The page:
Institutional lenders approved the most loans out of all the categories: 61.7% in July, up from 61.4% in June. Lending approval rates at institutional lenders have exceeded those of alternative lenders, such as merchant cash advance companies, factors and other non-bank lenders. Approval rates by institutional lenders have increased every month since January 2014 when Biz2Credit began monitoring this category, a year-over-year growth percentage of 8.67%.
"Institutional investors are becoming a bigger part of the market, which can be seen by recent changes in business models from several large online balance sheet lenders," said Rohit Arora, chief executive officer, Biz2Credit. "Lenders on Biz2Credit platform started offering commercial real estate backed loans for institutional investors to purchase and some of our peers in the industry recently signed multimillion dollar purchase commitments or credit facilities with institutional investors."
Big Banks ($10 billion+ in assets) increased slightly from June, approving 22.4% of small business loan requests in July, up from 22.19%, marking the ninth consecutive month that approval rates have increased for the largest banks.
"The trend clearly shows that Big Banks are getting more aggressive in the small business lending space and are starting to invest money in digitizing their loan offerings. We have seen more instances of banks coming back in asset backed lending as well as commercial real estate lending markets and less so in working capital as of now," said Rohit Arora, chief executive officer, Biz2Credit.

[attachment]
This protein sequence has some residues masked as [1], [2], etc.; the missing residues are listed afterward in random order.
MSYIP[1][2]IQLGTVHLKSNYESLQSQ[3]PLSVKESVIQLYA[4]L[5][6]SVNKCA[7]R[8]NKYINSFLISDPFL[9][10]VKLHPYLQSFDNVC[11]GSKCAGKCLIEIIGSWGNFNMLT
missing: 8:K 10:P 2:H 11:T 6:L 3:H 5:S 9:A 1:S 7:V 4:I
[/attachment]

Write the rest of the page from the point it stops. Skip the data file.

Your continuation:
Lending approval rates at small banks dropped one-tenth of a percent in July to 49.2% from 49.3% last month. For the ninth consecutive month, small banks have denied more than half of their loan requests.
Credit unions approved 42.9% of loan applications in July, down one-tenth of a percent compared to June.
"Small banks and credit unions are facing increasing pressure in the marketplace as more creditworthy borrowers are moving either to Big Banks or to institutional investors through online marketplaces to receive better terms and faster access to credit," added Arora. "To stem this tide, these smaller financial institutions must ramp up their online lending offerings and ultimately fund more borrowers."
Second to the institutional investor approval rates were alternative lenders. While still a large part of the market share, alternative lenders remained flat at 61% in July, an Index-low for the second month in a row. Alternative lenders' approval percentages have steadily declined since January 2014, coinciding with the emergence of institutional lenders in the small business lending marketplace.
"In the last few months as banks and institutional investors have gotten more aggressive in the marketplace, alternative lenders like cash advance and MCA players have become less competitive," added Arora. "For example, these companies are charging higher rates and providing shorter terms to borrowers."